Canada’s Transportation Safety Board (TSB) wants to see small-aircraft commercial operators equip their fleets with lightweight data recorders, and the agency is pressing Transport Canada to work with industry to make it happen. The new TSB recommendation was part of a recently released accident report that was unable to pin down the reason a de Havilland Canada Twin Otter broke up in flight over the Yukon in March 2011.
Ikhana is offering a program for the Twin Otter that includes a package of proprietary modifications and enhancements coupled with full maintenance and current inspections. The Twin Otter X2 program uses Ikhana’s RW Martin (RWMI) DHC-6 re-life wing box and re-life fuselage supplemental type certificates as the FAA-approved engineering design basis. Installation of the package authorizes the re-life of time-expired Twin Otters to the new zero-time structural life limits of 66,000 flight hours or 132,000 flight cycles, whichever occurs first.
Canadian company Viking Air and Moscow-based Vityaz Avia Corp. have signed a memorandum of understanding for the potential development of a final assembly facility in eastern Russia for the new Twin Otter 400.
Viking Air expected Transport Canada and EASA certification for its new version of the venerable de Havilland Canada Twin Otter by the end of last month. Final certification work was under way last October, including final checkout configurations for functionality as a standard landplane and with tundra tires, skis, floats and amphibious floats.
As testing of the new DHC-6 Twin Otter Series 400 proceeds, manufacturer Viking Air says it’s confident the floatplane will be ready for delivery this summer. The aircraft, which first flew in October, began water testing in November. An evaluation of the aircraft’s air data attitude and heading reference system proved flawless, according to Steve Stackhouse, Viking’s manager of flight operations.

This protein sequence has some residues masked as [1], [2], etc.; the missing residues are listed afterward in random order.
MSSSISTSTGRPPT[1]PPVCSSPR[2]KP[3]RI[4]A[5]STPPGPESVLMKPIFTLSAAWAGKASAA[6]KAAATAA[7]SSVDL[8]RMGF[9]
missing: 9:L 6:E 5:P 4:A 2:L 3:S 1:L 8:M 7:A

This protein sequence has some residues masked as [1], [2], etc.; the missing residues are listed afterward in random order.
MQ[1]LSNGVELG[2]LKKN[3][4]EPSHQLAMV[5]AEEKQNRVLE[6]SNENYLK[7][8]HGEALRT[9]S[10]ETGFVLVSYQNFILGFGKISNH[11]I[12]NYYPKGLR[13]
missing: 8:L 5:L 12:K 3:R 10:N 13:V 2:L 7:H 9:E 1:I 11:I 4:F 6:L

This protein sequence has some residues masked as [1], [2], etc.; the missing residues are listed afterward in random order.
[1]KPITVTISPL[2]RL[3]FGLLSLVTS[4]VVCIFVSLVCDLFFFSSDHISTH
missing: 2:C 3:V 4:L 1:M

Viking Air’s updated Series 400 Twin Otter made its first flight on October 1, and the program remains on schedule for first delivery in the middle of next year. The Twin Otter Series 400 is powered by two Pratt & Whitney Canada PT6A-34s, flat-rated to the same takeoff power as the Series 300’s PT6A-27s. Avionics are Honeywell’s Primus Apex system.
Viking Air’s relaunch of the fabled Twin Otter is progressing on schedule, and the first modified airplane incorporating all the planned new features of the production airplane should fly in the fourth quarter. Delivery of the first newly manufactured and recertified Twin Otter to Swiss customer Zimex Aviation is planned for next year’s first quarter.
Some two months after announcing the relaunch of Twin Otter production, Canada’s Viking Aerospace began cutting metal on the first airplane at its final assembly plant in Calgary last month. Scheduled for delivery to Zurich’s Zimex Aviation in the first quarter of 2009, the first Twin Otter 400 will look virtually identical to the operator’s “legacy” Twin Otter 300s and offer the same 19 seats.
Some two months after announcing the relaunch of 19-seat Twin Otter production, Canada’s Viking Aerospace has begun cutting metal on the first unit at its final assembly plant in Calgary. Scheduled for delivery in the first quarter of 2009 to Zurich’s Zimex Aviation, the first Twin Otter 400 will look virtually identical to the operator’s “legacy” Twin Otter 300s.